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Coal Power Plant Fundamentals – The Steam Turbine

Sunday, February 20th, 2011

     When I was a kid I didn’t have video games or cable TV to help me occupy my time.  Back then parents tended to be frugal, and the few games I had were cheap to buy and simple in operation, like the plastic toy windmill I’d play with for hours on end.  All I had to do to make it spin was take a deep breath, pucker my lips together, fill my cheeks with breath, then blow hard into the windmill blades.  Its spin was fascinating to watch.  Little did I know that as an adult I would come to work with a much larger and complex version of it, in the form of a power plant’s steam turbine.

     You see, when you trap breath within bulging cheeks and then squeeze your cheek muscles together, you actually create a pressurized environment.  This air pressure buildup transfers energy from your mouth muscles into the trapped breath within your mouth, so that when you open your lips to release the breath through your puckered lips, the pressurized energy is converted into kinetic energy, a/k/a the energy of movement.  The breath molecules flow at high speed from your lips to the toy windmill’s blades, and as they come into contact with the blades their energy is transferred to them, causing the blades to move.  A similar process takes place in the coal power plant, where steam from a boiler takes the place of pressurized breath and a steam turbine takes the place of the toy windmill.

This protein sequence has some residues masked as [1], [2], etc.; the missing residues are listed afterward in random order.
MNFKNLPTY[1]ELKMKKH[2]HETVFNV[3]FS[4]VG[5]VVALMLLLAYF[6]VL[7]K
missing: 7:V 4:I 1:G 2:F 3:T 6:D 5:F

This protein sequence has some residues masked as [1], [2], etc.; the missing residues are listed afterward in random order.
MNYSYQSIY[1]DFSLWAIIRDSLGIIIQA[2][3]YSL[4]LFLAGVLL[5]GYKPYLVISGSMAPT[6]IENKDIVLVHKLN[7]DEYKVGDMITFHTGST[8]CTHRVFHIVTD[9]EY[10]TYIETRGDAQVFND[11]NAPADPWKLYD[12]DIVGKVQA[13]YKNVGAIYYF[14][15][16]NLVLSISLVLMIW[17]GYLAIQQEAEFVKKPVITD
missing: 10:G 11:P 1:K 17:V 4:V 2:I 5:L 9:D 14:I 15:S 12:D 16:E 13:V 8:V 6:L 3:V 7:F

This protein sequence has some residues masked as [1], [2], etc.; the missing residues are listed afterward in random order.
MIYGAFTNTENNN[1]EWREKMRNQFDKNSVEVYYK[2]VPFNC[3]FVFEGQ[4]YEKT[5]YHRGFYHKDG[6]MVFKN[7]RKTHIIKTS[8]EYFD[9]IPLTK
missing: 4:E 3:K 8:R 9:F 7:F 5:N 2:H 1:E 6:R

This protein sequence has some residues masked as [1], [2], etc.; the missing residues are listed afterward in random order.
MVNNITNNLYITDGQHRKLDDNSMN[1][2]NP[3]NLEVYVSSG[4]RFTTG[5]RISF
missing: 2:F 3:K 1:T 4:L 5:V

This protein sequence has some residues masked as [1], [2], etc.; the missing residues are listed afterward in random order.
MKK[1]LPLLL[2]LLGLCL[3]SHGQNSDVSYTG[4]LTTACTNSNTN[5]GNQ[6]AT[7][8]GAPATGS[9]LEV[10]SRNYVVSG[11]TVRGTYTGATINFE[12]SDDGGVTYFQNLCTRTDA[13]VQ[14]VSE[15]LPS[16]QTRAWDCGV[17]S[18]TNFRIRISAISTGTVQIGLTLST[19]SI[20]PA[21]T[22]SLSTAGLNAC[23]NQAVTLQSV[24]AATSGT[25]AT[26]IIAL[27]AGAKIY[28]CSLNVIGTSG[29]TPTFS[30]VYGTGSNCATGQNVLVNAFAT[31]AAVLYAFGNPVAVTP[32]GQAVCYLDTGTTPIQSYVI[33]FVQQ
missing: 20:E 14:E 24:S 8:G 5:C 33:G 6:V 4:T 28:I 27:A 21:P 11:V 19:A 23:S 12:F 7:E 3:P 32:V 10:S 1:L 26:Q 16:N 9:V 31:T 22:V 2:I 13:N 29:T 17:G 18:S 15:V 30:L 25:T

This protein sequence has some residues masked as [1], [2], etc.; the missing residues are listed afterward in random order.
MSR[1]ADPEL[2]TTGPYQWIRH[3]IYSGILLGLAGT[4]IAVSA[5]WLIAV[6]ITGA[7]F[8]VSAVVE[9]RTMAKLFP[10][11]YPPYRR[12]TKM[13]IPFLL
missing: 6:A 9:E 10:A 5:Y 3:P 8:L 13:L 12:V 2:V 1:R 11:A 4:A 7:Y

If you recall from my previous article, the heat energy released by burning coal is transferred to water in the boiler, turning it to steam.   This steam leaves the boiler under great pressure, causing it to travel through pipe to the steam turbine, as shown in Figure 1.

Figure 1 – A Basic Steam Turbine and Generator In A Coal Fired Power Plant

     At its most basic level the inside of a steam turbine looks much like our toy windmill, of course on a much larger scale, and it is very appropriately called a “wheel.”  See Figure 2.  

Figure 2 – A Very Basic Steam Turbine Wheel

     The wheel is mounted on a shaft and has numerous blades.  It makes use of the pressurized steam that has made its way to it from the boiler.  This steam has ultimately passed through a nozzle in the turbine that is directed towards the blades on the wheel.  This is the point at which heat energy in the steam is converted into kinetic energy.  The steam shoots out of the nozzle at high speed, coming into contact with the blades and transferring energy to them, which causes the turbine shaft to spin.  The turbine shaft is connected to a generator, so the generator spins as well.  Finally, the spinning generator converts the mechanical energy from the turbine into electrical energy.

     In actuality, most coal power plant steam turbines have more than one wheel and there are many nozzles.  The blades are also more numerous and complex in shape in order to maximize the energy transfer from the steam to the wheels.  My Coal Power Plant Fundamentals seminar goes into far greater detail on this and other aspects of steam turbines, but what I have shared with you above will give you a basic understanding of how they operate. 

     So to sum it all up, the steam turbine’s job is to convert the heat energy of steam into mechanical energy capable of spinning the electrical generator.  Next time we’ll see how the generator works to complete the last step in the energy conversion process, that is, conversion of mechanical energy into electrical energy.